Playing off the name "Tides," the ceiling was designed to create a topographical effect that evokes an inverted field of sea grass. This effect was achieved by aggregating bamboo skewers in carefully calculated patterns to form a dense intricate ceiling seascape.
Various other types of bamboo are used throughout the space; caramelized bamboo flooring folds up to become the booth seats and banquette backs, and a lighter shade of bamboo flooring covers the upper half of the banquette wall. Individual planks pull away from the wall, revealing lights.
The bottom half of each table is translucent acrylic, which pipes the light of a candle encased in the bamboo plywood top to the edge of the table. The table magnifies the candle light, intensifying the most flattering form of restaurant lighting.
LTL's design for this 220-square-foot (20-square-meter) hot-dog stand paradoxically makes the small space smaller in order to produce the illusion of a larger space. The ceiling slopes down two feet (0.6 meters), while the floor slopes up six inches (15 centimeters) from the sidewalk storefront entry, thereby creating a forced perspective. The sloping surfaces of the steel wrapper converge at the sales counter to imply depth and continuity within a space that is only twice as long as it is wide.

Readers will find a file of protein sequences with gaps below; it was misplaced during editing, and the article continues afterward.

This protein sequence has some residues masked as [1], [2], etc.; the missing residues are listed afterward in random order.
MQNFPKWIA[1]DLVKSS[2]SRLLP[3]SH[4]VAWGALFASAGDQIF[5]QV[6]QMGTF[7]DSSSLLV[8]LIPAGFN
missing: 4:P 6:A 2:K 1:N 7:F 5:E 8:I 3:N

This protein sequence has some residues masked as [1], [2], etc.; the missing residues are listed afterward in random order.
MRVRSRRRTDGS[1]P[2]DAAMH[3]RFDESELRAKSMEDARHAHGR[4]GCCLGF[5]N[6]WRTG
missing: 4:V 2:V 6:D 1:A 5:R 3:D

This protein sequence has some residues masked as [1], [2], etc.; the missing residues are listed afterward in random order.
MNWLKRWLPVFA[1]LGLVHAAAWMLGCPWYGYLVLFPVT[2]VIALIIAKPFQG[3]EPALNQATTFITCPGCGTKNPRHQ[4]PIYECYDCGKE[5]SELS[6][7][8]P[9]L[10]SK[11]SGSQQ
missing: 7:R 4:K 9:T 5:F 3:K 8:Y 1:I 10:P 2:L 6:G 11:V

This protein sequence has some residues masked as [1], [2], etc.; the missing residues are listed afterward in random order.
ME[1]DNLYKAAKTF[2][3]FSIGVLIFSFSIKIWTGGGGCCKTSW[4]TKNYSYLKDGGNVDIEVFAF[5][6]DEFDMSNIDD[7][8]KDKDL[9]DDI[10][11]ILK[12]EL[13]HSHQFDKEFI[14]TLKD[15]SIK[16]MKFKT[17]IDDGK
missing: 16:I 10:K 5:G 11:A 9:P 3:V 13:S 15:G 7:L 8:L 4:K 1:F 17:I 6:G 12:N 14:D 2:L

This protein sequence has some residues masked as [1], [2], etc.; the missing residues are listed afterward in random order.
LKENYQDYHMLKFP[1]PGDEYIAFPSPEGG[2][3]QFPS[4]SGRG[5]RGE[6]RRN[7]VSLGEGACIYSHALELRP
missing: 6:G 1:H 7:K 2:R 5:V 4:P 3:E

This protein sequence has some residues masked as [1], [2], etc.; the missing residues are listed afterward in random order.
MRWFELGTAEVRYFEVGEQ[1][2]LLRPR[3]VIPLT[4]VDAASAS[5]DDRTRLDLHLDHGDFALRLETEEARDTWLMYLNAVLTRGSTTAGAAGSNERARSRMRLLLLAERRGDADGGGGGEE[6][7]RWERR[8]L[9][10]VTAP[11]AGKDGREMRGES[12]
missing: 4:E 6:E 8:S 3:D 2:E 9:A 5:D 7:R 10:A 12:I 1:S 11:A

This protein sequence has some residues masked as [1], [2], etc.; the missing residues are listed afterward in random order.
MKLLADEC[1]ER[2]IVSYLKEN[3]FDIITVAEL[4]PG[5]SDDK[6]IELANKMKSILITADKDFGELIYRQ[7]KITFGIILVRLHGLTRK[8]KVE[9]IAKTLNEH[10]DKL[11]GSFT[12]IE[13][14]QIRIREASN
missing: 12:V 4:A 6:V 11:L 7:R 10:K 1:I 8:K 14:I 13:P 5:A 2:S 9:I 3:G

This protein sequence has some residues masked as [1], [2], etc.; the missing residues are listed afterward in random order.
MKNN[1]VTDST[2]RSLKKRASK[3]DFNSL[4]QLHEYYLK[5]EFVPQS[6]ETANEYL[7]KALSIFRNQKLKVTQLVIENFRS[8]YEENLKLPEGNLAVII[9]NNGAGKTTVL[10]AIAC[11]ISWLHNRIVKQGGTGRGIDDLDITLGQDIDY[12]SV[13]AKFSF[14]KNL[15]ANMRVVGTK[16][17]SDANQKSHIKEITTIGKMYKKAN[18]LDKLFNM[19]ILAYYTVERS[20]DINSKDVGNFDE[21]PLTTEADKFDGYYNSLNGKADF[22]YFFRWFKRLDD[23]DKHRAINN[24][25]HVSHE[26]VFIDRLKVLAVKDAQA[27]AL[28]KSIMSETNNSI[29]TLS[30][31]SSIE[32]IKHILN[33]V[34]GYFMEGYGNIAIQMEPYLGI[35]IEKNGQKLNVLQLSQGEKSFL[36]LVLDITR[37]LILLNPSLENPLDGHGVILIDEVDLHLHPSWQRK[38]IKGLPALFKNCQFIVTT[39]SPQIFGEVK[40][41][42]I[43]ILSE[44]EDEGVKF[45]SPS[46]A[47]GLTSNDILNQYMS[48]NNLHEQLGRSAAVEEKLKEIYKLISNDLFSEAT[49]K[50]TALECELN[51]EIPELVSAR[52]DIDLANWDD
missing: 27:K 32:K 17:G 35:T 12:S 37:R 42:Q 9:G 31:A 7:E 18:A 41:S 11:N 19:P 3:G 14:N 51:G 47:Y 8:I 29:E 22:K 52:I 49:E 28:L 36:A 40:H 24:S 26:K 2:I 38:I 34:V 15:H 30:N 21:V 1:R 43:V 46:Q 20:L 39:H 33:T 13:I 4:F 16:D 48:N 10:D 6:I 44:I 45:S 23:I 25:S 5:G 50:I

The project formalizes the literal sequence of take-out, leading the customer from the sidewalk to the grill, the cash register, eating counter, and back to the sidewalk. The division between coming in and going out becomes an architectural feature; embedded lights lodged in the gaps between the steel wrapper form a dotted line along the axis.
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Lewis.Tsurumaki.Lewis is an architecture partnership established in New York City in 1997 by Marc Tsurumaki and twin brothers Paul Lewis and David J. Lewis. Paul Lewis is an assistant professor at Princeton University. Marc Tsurumaki is adjunct professor at Columbia University. David J. Lewis is associate professor at Parsons The New School for Design.
This article is excerpted from Lewis.Tsurumaki.Lewis: Opportunistic Architecture by Paul Lewis, Marc Tsurumaki, and David J. Lewis, copyright © 2008, with permission of the publisher, Princeton Architectural Press.
Ini Ani Coffee Shop, New York, New York
Client: Kevin Mancini and Payam Yazdani
Project team: Paul Lewis, Marc Tsurumaki, David J. Lewis, James Bennett, Lucas Cascardo, Alex Terzich
Contractor: J.Z. Interior Renovations
Photographer: Michael Moran
Tides Restaurant, New York, New York
Client: Steven Yee and Allen Leung
Project team: Paul Lewis; Marc Tsurumaki; David J. Lewis; Lucas Cascardo, project architect; Matthew Roman; Beatie Blakemore; Jeanie Lee
Contractor: Mao Nan Construction
Photographer: Michael Moran
Dash Dogs Restaurant, New York, New York
Client: Steven Yee, Allen Leung, and Dan Sook
Project team: Paul Lewis, Marc Tsurumaki, David J. Lewis, Alan Smart, Katherine Hearey, Adam Frampton, John Morrison, Chris Dierks, Tal Schori, David Snyder, Santiago RIvera Robles-Martinez, Monica Suberville, John Bassett, Erik Gerlach
Photographer: Michael Moran